Impact of reduced anthropogenic emissions during COVID-19 on air quality in India
Atmospheric Chemistry and Physics
Abstract. To mitigate the impacts of the pandemic of coronavirus disease 2019 (COVID-19), the Indian government implemented lockdown measures on 24 March 2020, which prohibited unnecessary anthropogenic activities, thus leading to a significant reduction in emissions. To investigate the impacts of this lockdown measure on air quality in India, we used the Community Multi-Scale Air Quality (CMAQ) model to estimate the changes of key air pollutants. From pre-lockdown to lockdown periods, improved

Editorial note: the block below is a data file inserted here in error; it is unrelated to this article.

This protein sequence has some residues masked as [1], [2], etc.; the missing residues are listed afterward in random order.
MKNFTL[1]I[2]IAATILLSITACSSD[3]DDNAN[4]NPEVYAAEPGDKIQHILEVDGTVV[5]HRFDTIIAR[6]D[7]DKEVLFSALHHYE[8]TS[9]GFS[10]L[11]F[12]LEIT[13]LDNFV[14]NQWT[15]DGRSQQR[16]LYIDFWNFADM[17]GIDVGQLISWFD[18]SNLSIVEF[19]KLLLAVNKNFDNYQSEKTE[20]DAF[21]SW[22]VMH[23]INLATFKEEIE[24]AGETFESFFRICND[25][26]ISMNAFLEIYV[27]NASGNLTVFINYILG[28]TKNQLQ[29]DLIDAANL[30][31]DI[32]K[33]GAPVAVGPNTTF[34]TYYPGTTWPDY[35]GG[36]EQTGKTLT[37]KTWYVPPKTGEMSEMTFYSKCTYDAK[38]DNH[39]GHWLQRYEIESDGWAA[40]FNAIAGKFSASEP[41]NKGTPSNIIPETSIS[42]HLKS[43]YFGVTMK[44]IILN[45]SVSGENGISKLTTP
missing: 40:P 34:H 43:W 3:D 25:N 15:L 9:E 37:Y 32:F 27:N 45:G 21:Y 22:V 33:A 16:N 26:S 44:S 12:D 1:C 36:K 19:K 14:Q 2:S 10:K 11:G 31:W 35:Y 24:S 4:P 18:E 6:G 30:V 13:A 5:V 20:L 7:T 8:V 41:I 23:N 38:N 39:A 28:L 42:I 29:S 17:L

... air quality is observed in India, indicated by the lower key pollutant levels such as PM2.5 (−26 %), maximum daily 8 h average ozone (MDA8 O3) (−11 %), NO2 (−50 %), and SO2 (−14 %). In addition, changes in these pollutants show distinct spatial variations with the more important decrease in northern and western India. During the lockdown, our results illustrate that such emission reductions play a positive role in the improvement of air quality. Significant reductions of PM2.5 concentration and its major components are predicted, especially for secondary inorganic aerosols that are up to 92 %, 57 %, and 79 % for nitrate (NO3-), sulfate (SO42-), and ammonium (NH4+), respectively. On average, the MDA8 O3 also decreases 15 % during the lockdown period although it increases slightly in some VOC-limited urban locations, which is mainly due to the more significant reduction of NOx than VOCs. More aggressive and localized emission control strategies should be implemented in India to mitigate air pollution in the future.